For the third year in a row, West Virginia gets a chance to capture its first Big 12 tournament title. Standing in the Mountaineers’ way, unsurprisingly, is a top-seeded Kansas side that has already beaten West Virginia twice this season.
The Big 12 championship starts Saturday at 6 p.m. ET and will be broadcast nationally on ESPN. If you don’t have cable or can’t get to a TV, you can watch the game live on your computer, phone or other streaming device by signing up for one of the following cable-free, live-TV streaming services:
Hulu With Live TV: In addition to their extensive Netflix-like streaming library, Hulu now also offers a bundle of live channels, including ESPN. You can sign up for “Hulu with Live TV” right here, and you can then watch a live stream of the game on your computer via the Hulu website, or on your phone, tablet or streaming device via the Hulu app.
DirecTV Now: ESPN is included in all of DirecTV Now’s four main channel packages. You can sign up for a free 7-day trial no matter what package you choose, plus you can get a free Amazon Fire TV if you prepay two months. Once signed up, you can watch the game live on your computer via the DirecTV Now website, or on your phone, tablet or streaming device via the DirecTV Now app.
Sling TV: ESPN is included in the “Sling Orange” channel package. You can sign up for a free 7-day trial, and you can then watch the game live on your computer via the Sling TV website, or on your phone, tablet or streaming device via the Sling TV app.
Note: You can also watch the game on your computer via ESPN.com, or on your phone, tablet or streaming device via the WatchESPN app. You’ll need to sign in to a TV provider to watch this way, but you can use your Hulu, DirecTV Now or Sling TV credentials to do that.
Kansas may have won both head-to-head matchups this season, but the most recent meeting was hardly cut-and-dry. West Virginia led by as many as 12 in the second half at Allen Fieldhouse, but Kansas fought back and finished the game on a 19-3 run to win by eight. The main talking point afterwards was the discrepancy of free throws.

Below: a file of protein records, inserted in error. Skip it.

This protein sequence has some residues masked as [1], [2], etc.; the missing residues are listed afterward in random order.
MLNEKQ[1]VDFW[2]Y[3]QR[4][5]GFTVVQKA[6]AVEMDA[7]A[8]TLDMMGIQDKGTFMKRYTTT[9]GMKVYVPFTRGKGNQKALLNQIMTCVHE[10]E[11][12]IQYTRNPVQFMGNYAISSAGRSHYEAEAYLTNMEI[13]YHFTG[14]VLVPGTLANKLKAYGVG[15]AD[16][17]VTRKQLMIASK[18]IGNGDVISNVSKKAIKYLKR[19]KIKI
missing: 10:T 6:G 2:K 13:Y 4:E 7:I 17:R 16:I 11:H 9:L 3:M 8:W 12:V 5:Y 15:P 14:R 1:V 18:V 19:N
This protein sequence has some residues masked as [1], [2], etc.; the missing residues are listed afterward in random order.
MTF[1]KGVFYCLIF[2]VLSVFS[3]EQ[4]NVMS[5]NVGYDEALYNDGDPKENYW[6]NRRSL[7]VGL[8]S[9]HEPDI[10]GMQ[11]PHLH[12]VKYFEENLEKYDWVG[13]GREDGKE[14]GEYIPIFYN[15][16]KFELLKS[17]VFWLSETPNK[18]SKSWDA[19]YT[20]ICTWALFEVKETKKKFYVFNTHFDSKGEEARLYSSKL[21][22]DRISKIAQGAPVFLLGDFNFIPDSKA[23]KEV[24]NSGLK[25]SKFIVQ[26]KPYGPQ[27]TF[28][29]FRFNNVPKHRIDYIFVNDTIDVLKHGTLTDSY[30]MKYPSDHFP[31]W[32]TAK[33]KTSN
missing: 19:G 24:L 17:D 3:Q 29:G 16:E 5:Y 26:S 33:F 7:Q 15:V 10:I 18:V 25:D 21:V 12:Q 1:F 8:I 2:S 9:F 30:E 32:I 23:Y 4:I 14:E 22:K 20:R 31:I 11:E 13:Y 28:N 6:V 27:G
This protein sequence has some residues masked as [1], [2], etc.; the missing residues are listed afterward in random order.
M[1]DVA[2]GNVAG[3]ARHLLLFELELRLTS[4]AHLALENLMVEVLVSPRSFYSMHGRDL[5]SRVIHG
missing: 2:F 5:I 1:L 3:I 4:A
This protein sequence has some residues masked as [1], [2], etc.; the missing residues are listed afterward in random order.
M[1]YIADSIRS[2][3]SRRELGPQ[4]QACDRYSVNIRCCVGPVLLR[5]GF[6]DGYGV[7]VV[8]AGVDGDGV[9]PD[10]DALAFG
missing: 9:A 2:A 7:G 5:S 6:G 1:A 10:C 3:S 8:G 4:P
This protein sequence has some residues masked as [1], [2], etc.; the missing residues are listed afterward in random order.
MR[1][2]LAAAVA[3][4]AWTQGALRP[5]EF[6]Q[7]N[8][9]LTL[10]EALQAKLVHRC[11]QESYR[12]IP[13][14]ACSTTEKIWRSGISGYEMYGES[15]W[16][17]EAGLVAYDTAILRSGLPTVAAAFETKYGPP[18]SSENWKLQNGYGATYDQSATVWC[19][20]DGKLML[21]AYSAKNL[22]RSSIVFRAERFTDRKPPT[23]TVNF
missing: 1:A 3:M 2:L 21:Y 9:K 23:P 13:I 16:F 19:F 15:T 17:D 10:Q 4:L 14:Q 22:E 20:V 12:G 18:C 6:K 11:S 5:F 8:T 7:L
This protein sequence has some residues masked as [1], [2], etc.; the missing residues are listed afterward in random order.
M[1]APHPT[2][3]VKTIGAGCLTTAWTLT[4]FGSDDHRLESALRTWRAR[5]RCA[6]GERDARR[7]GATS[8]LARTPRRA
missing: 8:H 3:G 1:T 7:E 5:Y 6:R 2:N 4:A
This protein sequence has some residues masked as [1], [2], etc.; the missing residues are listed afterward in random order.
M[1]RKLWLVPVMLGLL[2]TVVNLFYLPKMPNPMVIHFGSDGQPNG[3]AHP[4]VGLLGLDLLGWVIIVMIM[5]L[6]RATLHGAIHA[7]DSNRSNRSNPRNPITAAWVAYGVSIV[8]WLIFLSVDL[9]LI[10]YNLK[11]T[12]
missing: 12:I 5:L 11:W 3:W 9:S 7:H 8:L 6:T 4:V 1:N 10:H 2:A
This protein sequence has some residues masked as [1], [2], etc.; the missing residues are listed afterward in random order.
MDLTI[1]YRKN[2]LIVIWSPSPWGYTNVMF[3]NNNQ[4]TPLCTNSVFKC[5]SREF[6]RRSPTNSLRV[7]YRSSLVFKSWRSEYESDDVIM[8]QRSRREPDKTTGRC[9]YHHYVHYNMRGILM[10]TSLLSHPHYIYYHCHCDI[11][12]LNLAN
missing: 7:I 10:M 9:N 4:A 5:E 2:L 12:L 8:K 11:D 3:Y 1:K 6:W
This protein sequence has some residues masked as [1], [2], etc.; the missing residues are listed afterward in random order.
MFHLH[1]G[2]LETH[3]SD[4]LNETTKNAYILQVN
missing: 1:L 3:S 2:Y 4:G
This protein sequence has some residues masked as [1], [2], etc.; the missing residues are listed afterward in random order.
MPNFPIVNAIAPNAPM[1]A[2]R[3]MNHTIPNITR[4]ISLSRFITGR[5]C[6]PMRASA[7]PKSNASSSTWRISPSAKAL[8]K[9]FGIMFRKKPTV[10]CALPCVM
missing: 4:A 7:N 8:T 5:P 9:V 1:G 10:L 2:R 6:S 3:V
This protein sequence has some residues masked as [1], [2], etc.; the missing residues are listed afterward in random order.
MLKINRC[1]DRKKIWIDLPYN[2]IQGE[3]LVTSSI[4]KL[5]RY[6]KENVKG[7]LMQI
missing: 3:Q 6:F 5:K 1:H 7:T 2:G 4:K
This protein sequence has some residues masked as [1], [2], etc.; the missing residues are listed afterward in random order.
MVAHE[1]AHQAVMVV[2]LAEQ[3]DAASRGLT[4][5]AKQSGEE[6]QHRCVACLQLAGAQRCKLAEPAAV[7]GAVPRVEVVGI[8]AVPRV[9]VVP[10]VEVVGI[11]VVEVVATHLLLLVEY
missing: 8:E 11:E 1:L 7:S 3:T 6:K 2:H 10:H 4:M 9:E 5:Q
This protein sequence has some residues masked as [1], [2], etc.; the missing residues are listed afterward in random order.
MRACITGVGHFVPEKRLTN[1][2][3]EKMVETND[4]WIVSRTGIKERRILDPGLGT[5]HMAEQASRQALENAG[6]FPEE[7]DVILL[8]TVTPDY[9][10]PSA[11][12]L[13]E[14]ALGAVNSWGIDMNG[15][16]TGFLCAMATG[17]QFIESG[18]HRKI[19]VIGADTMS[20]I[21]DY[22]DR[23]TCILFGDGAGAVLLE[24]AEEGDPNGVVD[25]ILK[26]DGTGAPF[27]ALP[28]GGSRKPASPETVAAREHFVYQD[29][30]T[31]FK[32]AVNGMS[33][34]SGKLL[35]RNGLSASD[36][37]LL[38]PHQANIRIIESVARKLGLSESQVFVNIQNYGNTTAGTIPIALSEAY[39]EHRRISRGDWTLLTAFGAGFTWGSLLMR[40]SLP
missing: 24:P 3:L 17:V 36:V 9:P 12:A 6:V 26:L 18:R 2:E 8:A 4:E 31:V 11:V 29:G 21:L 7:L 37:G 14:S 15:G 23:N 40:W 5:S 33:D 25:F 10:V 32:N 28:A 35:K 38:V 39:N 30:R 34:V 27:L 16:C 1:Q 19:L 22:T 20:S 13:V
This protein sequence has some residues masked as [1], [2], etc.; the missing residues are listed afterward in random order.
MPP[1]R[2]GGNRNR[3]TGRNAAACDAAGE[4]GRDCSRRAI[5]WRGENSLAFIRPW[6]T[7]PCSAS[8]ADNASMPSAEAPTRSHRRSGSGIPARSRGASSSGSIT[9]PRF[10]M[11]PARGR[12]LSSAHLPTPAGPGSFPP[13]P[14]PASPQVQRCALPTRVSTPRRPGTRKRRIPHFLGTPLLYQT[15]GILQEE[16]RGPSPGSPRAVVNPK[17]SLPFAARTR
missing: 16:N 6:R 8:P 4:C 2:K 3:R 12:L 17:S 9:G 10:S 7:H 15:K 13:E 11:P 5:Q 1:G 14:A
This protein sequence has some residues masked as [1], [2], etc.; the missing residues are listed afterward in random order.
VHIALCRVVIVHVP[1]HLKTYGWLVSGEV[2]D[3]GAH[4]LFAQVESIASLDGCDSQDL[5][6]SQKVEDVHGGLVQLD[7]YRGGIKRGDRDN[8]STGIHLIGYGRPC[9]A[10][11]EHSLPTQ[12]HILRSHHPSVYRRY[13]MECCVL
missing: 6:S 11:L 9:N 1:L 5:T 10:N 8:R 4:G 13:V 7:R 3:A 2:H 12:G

“They shot 29 free throws,” West Virginia coach Bob Huggins said afterwards. “We shot two. You don’t think that had anything to do with it?”
Kansas actually ended up shooting 35 free throws, but Huggins wasn’t around to see several at the end after being ejected in the final moments. Either way, it was certainly West Virginia’s most painful loss of the season, and the Mountaineers will be eager for revenge in Kansas City on Saturday night.
The key to this game comes on the interior. With 7-foot-0, 280-pound center Udoka Azubuike sidelined for the tournament with a sprained MCL, the Jayhawks have been forced to turn to lightly-used Mitch Lightfoot and Silvio De Sousa at center. Lightfoot has been serviceable, and De Sousa, who joined the team in the middle of the year and played a total of 52 minutes during the regular season, has come up big with 14 points and 19 rebounds in two games, but the interior defense has been lacking.
After Kansas State’s Makol Mawien toasted the Jayhawks for a career-high 29 points in the semifinals, Kansas coach Bill Self stated that his team offered “no resistance at all.”
“[Maiwen] was by far the best player in the game. And he whipped us,” Self said.
Things could get considerably more difficult for Kansas’ thin frontcourt on Saturday. The Mountaineers don’t have a lot of height, but they’re a relentless, physical team that ranks fourth in the nation in offensive rebounding percentage. Even if the shots aren’t falling from Jevon Carter and Daxter Miles, they should get lots of second and third chances.
Of course, if Malik Newman continues to shoot the ball like he has the last two games, none of that will matter. The Mississippi State transfer has poured in 52 points on a blistering 19-of-29 shooting and 10-of-15 from beyond the arc in two games in Kansas City. And with two-time Big 12 Defensive Player of the Year Carter likely locked up with Big 12 Player of the Year Devonte’ Graham, Newman should see plenty of looks in this one, especially early in the shot clock if Kansas can solve West Virginia’s press.
Put it all together, and this sets up as a fantastic battle to decide the Big 12 tournament champion.